LEXINGTON, S.C. — When Pat Hoover, 94, left Sidney earlier this year to move to her daughter’s house in Lexington, South Carolina, it had been some time since she had retired as a volunteer for Wilson Memorial Hospital.
Between 1984 and 2010, however, Hoover gave the healthcare facility 5,514 hours as a receptionist at the front lobby desk and in the surgical waiting area.
Now, she’s bedridden and under hospice care, but she’s volunteering again to help hospital patients.
“I have gotten her involved in a group, Hearts and Hands,” said her daughter, Cynthia Culp, by phone from Lexington. “We make blankets and surgical hats for children going into surgery. Mother works from her bed. She’s on her fourth blanket.”
Hoover enjoys the activity.
“Every time I make one, it makes me feel like it’s a great accomplishment. I’m tickled to death to be able to do it,” Hoover said. Before the blankets are delivered to the hospital, they go to the Boiling Springs United Methodist Church, where Hearts and Hands is based. The minister there blesses the blankets. That minister says Hoover is an inspiration to others in the congregation.
“She’s on medication. She has good days and bad days, but by gosh she works on that blanket. She’s the one who keeps me going, too. I’m very proud of my mother,” her daughter said.
Hoover got the volunteering bug from her mother, Etoile Paddock, who knitted things for charity and taught Hoover to knit. The blankets Hoover makes now are fleece. Because her hands are crippled with arthritis, she uses a device designed to pull buttons through buttonholes to attach pieces to the blankets.
“Sometimes she can hardly hold it, but she keeps doing it,” Culp said.
A Sidney native, Hoover graduated from Sidney High School in 1941 and married L. Wayne Hoover in 1946. She assisted him in his business, Hoover Sales and Service, an antique car restoration firm.
As she was raising their daughter and a son, Gregory Wayne Hoover, now of Columbus, she volunteered as a Cub Scout and Brownie Scout leader. In the 1960s and ’70s, she knitted blankets, hats and mittens for distribution by the Salvation Army and she was a member of community service sorority Beta Sigma Phi.
It was a friend who encouraged her to join the Wilson Auxiliary.
“At that time, we had to be sponsored by two members. They don’t do that anymore. I just loved that volunteer work out there,” Hoover said. Doctors and nurses were always particularly nice to her, she added.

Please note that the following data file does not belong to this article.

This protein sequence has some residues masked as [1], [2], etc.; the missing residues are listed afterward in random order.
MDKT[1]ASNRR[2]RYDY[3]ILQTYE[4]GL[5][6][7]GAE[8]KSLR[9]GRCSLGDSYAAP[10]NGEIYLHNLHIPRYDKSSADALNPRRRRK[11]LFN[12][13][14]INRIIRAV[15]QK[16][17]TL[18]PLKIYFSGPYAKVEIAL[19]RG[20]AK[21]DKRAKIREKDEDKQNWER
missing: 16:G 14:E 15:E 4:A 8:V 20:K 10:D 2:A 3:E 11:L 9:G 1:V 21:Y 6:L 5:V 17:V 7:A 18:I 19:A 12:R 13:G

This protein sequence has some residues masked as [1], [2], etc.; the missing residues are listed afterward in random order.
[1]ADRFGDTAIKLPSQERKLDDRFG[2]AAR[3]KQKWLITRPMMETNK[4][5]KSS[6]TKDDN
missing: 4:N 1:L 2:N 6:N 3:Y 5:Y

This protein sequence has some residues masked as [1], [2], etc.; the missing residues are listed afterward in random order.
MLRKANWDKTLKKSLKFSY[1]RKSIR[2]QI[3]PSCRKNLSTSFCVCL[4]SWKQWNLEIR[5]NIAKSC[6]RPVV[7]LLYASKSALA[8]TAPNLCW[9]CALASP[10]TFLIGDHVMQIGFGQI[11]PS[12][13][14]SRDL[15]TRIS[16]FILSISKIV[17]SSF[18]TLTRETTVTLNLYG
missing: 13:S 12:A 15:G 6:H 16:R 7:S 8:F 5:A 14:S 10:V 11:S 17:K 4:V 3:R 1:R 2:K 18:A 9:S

“I remember her as being elegant, on time, efficient,” said Mindy Geuy, volunteer coordinator for Wilson Health, who had not been long on the job when Hoover retired. “My volunteers are all really, really good and dedicated to Wilson, and she was, too.”
Besides making blankets for Hearts and Hands, Hoover has donated her wedding dress for another project.
“The dresses are taken apart and from them are created burial gowns for children and (babies born prematurely) who die,” Culp said. Hoover was heart-broken when she heard about the children.
“I wish there was something I could do,” the nonagenarian said.
“Mother, there is,” Culp told her. “We want people to know that life goes on and service needs go on. Even when you’re confined to your bed, you can still have an active life.”
Some 25 to 30 gowns will be made from Hoover’s dress. The woman who will make them will also craft some roses from the fabric for Culp to keep.
“When we have my mother’s funeral in Sidney, those roses will be on the table there,” Culp said.
That funeral may not be as soon as the family had thought it might be. Volunteering seems to have had a good effect on Hoover’s health.
“I only have 35 percent of my heart function. I came to my daughter’s to die, but she’s making me well. My blood pressure is where it should be,” Hoover laughed.
She would love to hear from old friends. Notes and cards can be sent to her at 130 Roost Court, Lexington, SC 29073.
Reach the writer at 937-538-4824.